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Random sampling is the second most (Wikipedia 2008) widely carried out drug screening method in United States, and many government organizations, businesses, military, social services departments, and increasingly schools (Wikipedia 2008) employ this method for screening for drugs among their employees or students…
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Harris Kamran Forensics 11 February 2008 Drug Screening Questions A. DQ: Random sampling is the second most (Wikipedia 2008) widely carried out drug screening method in United States, and many government organizations, businesses, military, social services departments, and increasingly schools (Wikipedia 2008) employ this method for screening for drugs among their employees or students. However, this method may not be very reliable, hence the military, with 1.4 million men and women, as given in the question, may employ two other methods for screening. Random method would not be efficient as it would not be possible to confirm that all the individuals from such a vast number have been tested (Wikipedia 2008). For this reason, pre-employment screening test could be used (Wikipedia 2008). In this method, all individuals enrolling in the military would be required to test prior to their enrollment for drug screening, and persons with positive test results would be barred from entering the military. All individuals would be tested once before the enrollment. Followed by this screening, a post-incident screening method (Wikipedia 2008) could be used to determine drug presence in the individual after an incident has taken place, or only when an individual is suspected of drug intoxication. On-site screening would have to be followed by lab conformation tests (Wikipedia 2008) for the purpose of legitimacy. The number of such screenings depends upon and would be restricted only to the number of incidences occurred and the number of individuals involved in those incidences. In the second scenario, where a company of 50 employees has to pay between $10 to $30 each for testing, the company could employ either of the two methods, and certainly not both of them together or random testing if it has to cut back on its expenses. In fact, just employing the post-incident screening method would not only minimize the costs the company has to incur, but will also protect the company against any litigations (Wikipedia 2008) in case it is sued for having intoxicated workers on the job.
B. Feedback:
1) Primary data can be cheaper and certainly more reliable than secondary data, as secondary data collection can easily be influenced by the employer or the data collection authorities (Wikipedia 2008). However, during primary data collection, there can be the issue of privacy and infringement of rights as the employees may feel suspected and presumed guilty (Wikipedia 2008) by their employers.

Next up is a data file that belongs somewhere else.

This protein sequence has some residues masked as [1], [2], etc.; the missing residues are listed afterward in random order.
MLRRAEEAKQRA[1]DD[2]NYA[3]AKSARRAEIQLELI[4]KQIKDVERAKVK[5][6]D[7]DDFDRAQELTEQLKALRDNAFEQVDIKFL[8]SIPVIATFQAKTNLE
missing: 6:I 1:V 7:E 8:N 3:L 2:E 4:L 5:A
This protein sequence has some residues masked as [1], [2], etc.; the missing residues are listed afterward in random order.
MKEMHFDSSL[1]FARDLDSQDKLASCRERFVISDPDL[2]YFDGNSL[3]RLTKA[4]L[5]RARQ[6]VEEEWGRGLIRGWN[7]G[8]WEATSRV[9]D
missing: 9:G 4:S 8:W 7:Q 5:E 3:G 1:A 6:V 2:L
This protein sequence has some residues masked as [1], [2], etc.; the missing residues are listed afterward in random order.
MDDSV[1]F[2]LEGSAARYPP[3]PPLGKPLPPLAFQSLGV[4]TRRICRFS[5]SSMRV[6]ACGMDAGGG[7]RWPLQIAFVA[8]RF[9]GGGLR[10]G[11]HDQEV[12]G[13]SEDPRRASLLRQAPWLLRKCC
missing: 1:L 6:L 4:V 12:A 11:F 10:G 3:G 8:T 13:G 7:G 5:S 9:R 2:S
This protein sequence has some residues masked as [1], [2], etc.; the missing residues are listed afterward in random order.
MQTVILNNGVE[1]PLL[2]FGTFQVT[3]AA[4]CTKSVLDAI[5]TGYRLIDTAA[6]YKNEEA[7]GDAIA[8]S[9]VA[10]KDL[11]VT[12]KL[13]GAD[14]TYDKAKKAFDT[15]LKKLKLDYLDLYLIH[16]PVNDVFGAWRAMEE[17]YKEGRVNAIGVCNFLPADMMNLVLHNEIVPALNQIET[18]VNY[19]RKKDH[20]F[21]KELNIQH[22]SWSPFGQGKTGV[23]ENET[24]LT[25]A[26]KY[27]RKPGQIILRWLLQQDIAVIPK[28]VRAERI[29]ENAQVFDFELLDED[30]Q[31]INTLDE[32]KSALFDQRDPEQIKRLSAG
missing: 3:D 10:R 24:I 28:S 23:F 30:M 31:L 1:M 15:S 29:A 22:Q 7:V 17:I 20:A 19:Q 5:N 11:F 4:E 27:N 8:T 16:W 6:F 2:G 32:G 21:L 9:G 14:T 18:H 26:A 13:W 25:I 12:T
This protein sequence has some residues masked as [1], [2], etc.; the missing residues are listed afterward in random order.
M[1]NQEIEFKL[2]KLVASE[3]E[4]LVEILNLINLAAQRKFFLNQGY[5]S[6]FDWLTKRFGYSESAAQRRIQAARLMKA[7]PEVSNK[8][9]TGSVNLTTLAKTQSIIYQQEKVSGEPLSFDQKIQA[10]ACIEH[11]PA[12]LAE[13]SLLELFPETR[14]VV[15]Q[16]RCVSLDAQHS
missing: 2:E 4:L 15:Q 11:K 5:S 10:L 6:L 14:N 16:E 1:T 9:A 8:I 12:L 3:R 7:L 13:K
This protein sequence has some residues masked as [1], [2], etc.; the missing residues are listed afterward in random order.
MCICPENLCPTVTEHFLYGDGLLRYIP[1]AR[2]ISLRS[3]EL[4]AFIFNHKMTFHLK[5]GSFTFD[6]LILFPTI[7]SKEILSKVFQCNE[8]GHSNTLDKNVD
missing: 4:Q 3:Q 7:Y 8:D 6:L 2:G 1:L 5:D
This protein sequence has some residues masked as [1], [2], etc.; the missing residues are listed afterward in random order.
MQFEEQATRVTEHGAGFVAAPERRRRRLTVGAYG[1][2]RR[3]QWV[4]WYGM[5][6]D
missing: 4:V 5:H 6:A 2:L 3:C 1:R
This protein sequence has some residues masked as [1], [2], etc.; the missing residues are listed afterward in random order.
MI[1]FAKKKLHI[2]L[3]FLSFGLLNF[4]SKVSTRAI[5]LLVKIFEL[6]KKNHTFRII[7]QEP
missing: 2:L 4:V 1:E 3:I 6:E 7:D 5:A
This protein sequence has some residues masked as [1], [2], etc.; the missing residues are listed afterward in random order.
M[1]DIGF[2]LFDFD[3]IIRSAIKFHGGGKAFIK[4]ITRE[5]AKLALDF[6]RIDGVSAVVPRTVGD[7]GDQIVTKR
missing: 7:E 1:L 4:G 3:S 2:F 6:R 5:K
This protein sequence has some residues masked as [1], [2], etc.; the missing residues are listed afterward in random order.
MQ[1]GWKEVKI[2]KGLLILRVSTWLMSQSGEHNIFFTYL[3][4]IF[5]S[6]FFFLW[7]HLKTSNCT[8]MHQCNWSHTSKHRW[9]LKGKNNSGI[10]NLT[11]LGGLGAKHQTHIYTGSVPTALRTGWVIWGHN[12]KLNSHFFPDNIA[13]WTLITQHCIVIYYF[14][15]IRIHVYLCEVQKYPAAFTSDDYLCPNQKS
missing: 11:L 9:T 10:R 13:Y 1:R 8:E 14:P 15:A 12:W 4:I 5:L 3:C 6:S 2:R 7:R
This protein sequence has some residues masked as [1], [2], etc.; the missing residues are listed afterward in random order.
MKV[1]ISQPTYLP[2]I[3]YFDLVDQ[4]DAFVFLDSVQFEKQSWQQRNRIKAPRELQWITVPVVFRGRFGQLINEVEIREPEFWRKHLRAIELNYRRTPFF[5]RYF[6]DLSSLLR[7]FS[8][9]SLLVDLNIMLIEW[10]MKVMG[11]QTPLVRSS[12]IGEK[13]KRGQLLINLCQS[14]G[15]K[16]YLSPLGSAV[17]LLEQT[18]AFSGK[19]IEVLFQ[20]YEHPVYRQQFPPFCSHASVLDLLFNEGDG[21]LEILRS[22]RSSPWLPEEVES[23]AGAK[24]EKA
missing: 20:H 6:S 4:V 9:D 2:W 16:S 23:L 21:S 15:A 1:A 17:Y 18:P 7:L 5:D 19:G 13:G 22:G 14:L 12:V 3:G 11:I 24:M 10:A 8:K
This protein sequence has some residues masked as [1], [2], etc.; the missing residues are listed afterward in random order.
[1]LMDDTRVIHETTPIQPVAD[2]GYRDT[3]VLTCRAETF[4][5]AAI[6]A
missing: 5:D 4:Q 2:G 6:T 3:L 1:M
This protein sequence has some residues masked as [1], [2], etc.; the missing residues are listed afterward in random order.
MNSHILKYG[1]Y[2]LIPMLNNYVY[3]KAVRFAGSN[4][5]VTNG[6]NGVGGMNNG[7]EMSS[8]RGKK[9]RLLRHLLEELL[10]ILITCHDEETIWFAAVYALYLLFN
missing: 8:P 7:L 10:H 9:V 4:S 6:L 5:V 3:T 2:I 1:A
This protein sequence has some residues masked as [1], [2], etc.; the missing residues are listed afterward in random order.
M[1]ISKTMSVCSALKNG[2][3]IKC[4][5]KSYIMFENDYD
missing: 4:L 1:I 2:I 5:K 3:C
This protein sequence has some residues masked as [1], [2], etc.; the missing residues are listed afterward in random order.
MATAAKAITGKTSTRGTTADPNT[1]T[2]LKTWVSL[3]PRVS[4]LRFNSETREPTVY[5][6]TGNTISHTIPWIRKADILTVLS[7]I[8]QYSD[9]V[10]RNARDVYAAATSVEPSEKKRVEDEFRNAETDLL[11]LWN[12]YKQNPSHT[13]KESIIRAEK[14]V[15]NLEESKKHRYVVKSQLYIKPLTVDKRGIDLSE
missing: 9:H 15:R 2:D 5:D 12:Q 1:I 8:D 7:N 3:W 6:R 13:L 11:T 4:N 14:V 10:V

2) Yes, there are invitations for surveys on the Internet. This can be a reliable source of data collection outside of the court, and may well be increasingly popular nowadays, but the fact remains that in most US states and most non-US countries, only laboratory confirmed tests (blood or urine) are deemed reliable and legal by the courts (Wikipedia 2008).
3) Random sampling is the most controversial of all screening methods (Wikipedia 2008). True, it does not necessarily confirm that all individuals have been tested for drugs. Moreover, the person to be screened may feel targeted and presumed guilty (Wikipedia 2008).
4) Drug tests and screenings, even though failed many times, nevertheless must be carried out in order to keep a check on drug intoxication and discourage employees and students from taking drugs. Screening and tests also save companies from law suits (Wikipedia 2008). Although according to a recent study in this field named SATURN (ScienceDaily 2007) it has been shown that drug tests and screening do not deter high school athletes from drug use, these methodologies should be carried out anyhow, as they do have their pros, as discussed in this paper.
References
Oregon Health & Science University. (2007, October 19). Random Drug Testing May Not Keep Student-Athletes Clean. ScienceDaily. Retrieved February, 2008, from
http://www.sciencedaily.com/releases/2007/10/071018142501.htm
(2008, February 10). Drug Test_ Wikipedia: The Free Encyclopedia. Retrieved February 11, 2008, from http://en.wikipedia.org/wiki/Drug_test. Read More
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